Today I am participating in the conversation about the book Notice and Note! Todays topics are:
Please stop by Luckeyfrog's Lilypad and Terri's Teaching Treasures because they are the hostesses for this section and their discussion is informational and awesome!
I have been really enjoying this book! What we have discussed so far is Rigor, Intellectual Communities, the role of Fiction and is Reading still Reading. Today We are discussing the two questions: What is the Role of Talk and What is Close Reading?
Here is the first question: What is the Role of Talk?
The talk that we want in our classrooms need to be engaging. It must be the kind of talk that brings the Aha moments! It must be talk that will increase the rigor in our lessons and or activities. Talk improves their understanding. There are two kinds of talk: Monologic and Dialogic.
Monologic talk is teacher centered talk. There is no expectation of debate or sharing of the other's ideas or thoughts. It is authoritative. It is lecturing. The only expectation of this talk is to transfer knowledge onto the students. There is no expectation of discussions or sharing of ideas or thoughts.
Dialogic Talk is at the other end of the continuum. This is when the students are encouraged to share their ideas and thoughts. Here the listener and the speaker are interchanging roles. They both must be a listener as well as a speaker. Questioning is encouraged and expected in this type of talk.
Both kinds of talk will be found in schools and classrooms throughout the country. But you will know a room that encourages Dialogic talk. This is the room where engaging, rigorous and thoughtful discussions are occurring amongst all students and as a result achievements are rising, increasing!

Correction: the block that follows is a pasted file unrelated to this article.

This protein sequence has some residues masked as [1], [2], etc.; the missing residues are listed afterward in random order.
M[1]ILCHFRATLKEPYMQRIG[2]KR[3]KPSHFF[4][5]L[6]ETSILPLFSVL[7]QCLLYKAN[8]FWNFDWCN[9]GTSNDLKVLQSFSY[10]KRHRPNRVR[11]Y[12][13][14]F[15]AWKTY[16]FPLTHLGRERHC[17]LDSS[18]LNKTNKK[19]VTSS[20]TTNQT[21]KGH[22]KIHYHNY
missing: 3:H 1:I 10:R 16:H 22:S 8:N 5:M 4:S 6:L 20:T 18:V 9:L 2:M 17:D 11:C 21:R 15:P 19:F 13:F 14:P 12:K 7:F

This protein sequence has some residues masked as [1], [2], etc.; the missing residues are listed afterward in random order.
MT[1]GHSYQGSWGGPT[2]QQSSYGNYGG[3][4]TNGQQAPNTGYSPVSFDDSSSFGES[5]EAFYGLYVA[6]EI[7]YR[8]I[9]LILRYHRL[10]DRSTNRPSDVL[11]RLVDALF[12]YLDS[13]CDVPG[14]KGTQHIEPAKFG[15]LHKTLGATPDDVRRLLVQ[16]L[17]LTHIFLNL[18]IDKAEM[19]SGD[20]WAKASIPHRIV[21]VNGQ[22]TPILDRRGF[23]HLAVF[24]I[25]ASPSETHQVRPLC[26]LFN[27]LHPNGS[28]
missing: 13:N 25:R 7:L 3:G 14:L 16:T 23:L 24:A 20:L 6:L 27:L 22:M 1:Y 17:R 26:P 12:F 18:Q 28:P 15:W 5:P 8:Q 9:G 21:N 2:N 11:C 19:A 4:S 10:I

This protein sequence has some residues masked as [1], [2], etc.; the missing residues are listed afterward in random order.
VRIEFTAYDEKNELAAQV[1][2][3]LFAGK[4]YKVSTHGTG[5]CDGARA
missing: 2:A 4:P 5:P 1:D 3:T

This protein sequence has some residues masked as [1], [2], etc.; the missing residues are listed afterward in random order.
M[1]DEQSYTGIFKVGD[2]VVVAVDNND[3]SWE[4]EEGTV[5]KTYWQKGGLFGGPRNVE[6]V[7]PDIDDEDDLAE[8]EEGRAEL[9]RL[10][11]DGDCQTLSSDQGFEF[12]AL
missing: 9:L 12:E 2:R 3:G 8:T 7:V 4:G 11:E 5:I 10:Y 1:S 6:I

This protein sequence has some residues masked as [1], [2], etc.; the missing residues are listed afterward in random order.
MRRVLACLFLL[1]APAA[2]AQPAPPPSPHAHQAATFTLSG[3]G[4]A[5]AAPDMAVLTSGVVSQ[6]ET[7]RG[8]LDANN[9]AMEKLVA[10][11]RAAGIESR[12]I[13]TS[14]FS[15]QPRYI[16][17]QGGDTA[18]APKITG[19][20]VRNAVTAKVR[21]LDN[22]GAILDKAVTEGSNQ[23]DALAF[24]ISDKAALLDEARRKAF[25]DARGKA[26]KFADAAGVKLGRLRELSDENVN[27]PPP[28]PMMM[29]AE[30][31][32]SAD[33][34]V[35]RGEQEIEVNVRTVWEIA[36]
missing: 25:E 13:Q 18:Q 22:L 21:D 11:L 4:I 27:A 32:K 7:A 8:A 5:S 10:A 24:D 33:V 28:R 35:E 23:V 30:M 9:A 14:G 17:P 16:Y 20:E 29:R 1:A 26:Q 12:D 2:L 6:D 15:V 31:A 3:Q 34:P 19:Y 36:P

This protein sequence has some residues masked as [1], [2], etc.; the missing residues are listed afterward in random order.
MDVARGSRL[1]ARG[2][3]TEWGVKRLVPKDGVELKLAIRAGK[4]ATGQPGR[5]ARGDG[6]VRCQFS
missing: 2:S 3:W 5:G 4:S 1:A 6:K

In order for students to talk to one another, they must be taught how. They must have models and be presented with opportunities to practice talking to one another. Students must be taught to listen to others as they are speaking. Questioning must be encouraged as well as modeled.
Teachers need to encourage their students to listen, ask higher order thinking questions, ask them to elaborate (this needs to be taught and modeled), provide prompts and give the students immediate feedback.
The second question we are addressing this week is: What is Close Reading?
Hmmm. What is Close Reading? Well, Close Reading is an interaction with the text. It is not just sitting there and reading the text. A Close Read is when the reader not only uses previous experiences to understand it but they also reread to insure understanding. The reader pays close attention to the text, what it means, the purpose and uses their experiences to enhance the interaction. When they are using the technique of rereading successfully, the reader is focusing on parts of the story that they need to understand and learn about more. This is purposeful and meaningful.
Please visit the blogs below to read some more amazing insights into this awesome book!